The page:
A weekly look at a player whose performance must improve in 2011.
Chris Johnson was amazing in 2009. But that just wasn't the case last year. He certainly was not a liability or a bad player, but the Titans need to get him back to where he was two seasons ago. Was the drop in production all Johnson's fault? Not at all. His offensive line, especially on the interior, was not nearly as good. There was a lot of uncertainty at the quarterback position. The defense wasn't as sturdy, which affected field position and the number of snaps Tennessee played on offense. And frankly, the bar was set remarkably high for Johnson, whose yards per carry dropped by close to a yard and a half after an amazing 2009 season in which he broke off long runs at an amazing rate.
But now, former stud offensive lineman Mike Munchak is the Titans' new coach, and Bruce Matthews, who was also pretty good back in the day, takes over for Munchak as Tennessee's offensive line coach. These two do not have much of a coaching track record and we don't know how they will be in their new roles, but it is pretty safe to say that running the football and offensive line play in general will be a priority for the Titans.
That puts a lot of pressure on Johnson to carry this offense. Obviously, he is capable. And even though quarterback still appears to be a giant question mark in Tennessee, there are a few enticing pieces in place on offense. I firmly believe that Kenny Britt can be an elite wide receiver in this league, and he showed what he is capable of last season. Britt is still young but is progressing quickly. Every defensive coordinator must reckon with him. Another talented youngster, Jared Cook, is dripping with ability. Cook started to come on when given a chance to finish last season. These two, coupled with the other wideouts on the roster, should be more than enough to take pressure off Johnson. That is if the quarterback play is at least adequate, something that we just can't ignore at this point when analyzing Johnson's situation.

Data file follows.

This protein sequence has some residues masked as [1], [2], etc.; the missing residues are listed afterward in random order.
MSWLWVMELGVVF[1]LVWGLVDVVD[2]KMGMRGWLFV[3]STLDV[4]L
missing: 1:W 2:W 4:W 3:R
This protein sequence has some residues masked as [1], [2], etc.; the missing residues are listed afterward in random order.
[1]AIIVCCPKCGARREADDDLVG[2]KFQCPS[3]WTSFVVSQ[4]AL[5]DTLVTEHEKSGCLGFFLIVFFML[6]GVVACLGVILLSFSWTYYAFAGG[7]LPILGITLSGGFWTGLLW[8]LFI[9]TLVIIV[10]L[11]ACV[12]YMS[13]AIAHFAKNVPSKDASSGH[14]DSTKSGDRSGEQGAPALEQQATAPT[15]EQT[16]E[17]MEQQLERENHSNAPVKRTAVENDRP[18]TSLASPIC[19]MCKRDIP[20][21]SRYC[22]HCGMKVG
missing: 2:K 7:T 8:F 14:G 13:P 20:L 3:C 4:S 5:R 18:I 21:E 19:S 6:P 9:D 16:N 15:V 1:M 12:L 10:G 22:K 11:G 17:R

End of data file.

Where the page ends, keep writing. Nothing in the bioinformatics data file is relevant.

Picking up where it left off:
Johnson also can be a very dangerous receiving threat. If it is Kerry Collins or an early-draft-pick rookie behind center, using a dynamic safety-valve receiving threat such as Johnson could make the quarterback's job much easier -- and maturation more rapid, in the case of a rookie QB. Further developing and using Johnson's pass-catching skills should be a high priority for Munchak and company. But Johnson needs to pay more attention to his blitz pickup and pass-blocking as a whole to further develop into the all-around threat that he can be.
It is probably safe to say that improving the offensive line will be a priority, as well. David Stewart was a disappointment this year, but overall Tennessee's offensive tackles are proven. The interior needs a ton of work. In fact, as a whole, the Titans' run-blocking was among the very worst in the NFL last year, including FB Ahmard Hall. Considering his size and the number of touches he has logged over the past two seasons, lessening Johnson's workload could pay off. But again, Johnson is not without some blame, too. When watching him on tape, it is easy to see he relied too much on trying to break off a long run or finding a gaping cut-back lane that was rarely there. At times, he needed to get what was there and grind out some tough yards, but that doesn't really exploit Johnson's explosive skill set.
Things need to change with the Titans' offense. There will be a new head coach and offensive coordinator and probably changes of some sort at quarterback. But it all starts with Johnson.
Scouts Inc. watches games, breaks down film and studies football from all angles for ESPN.com.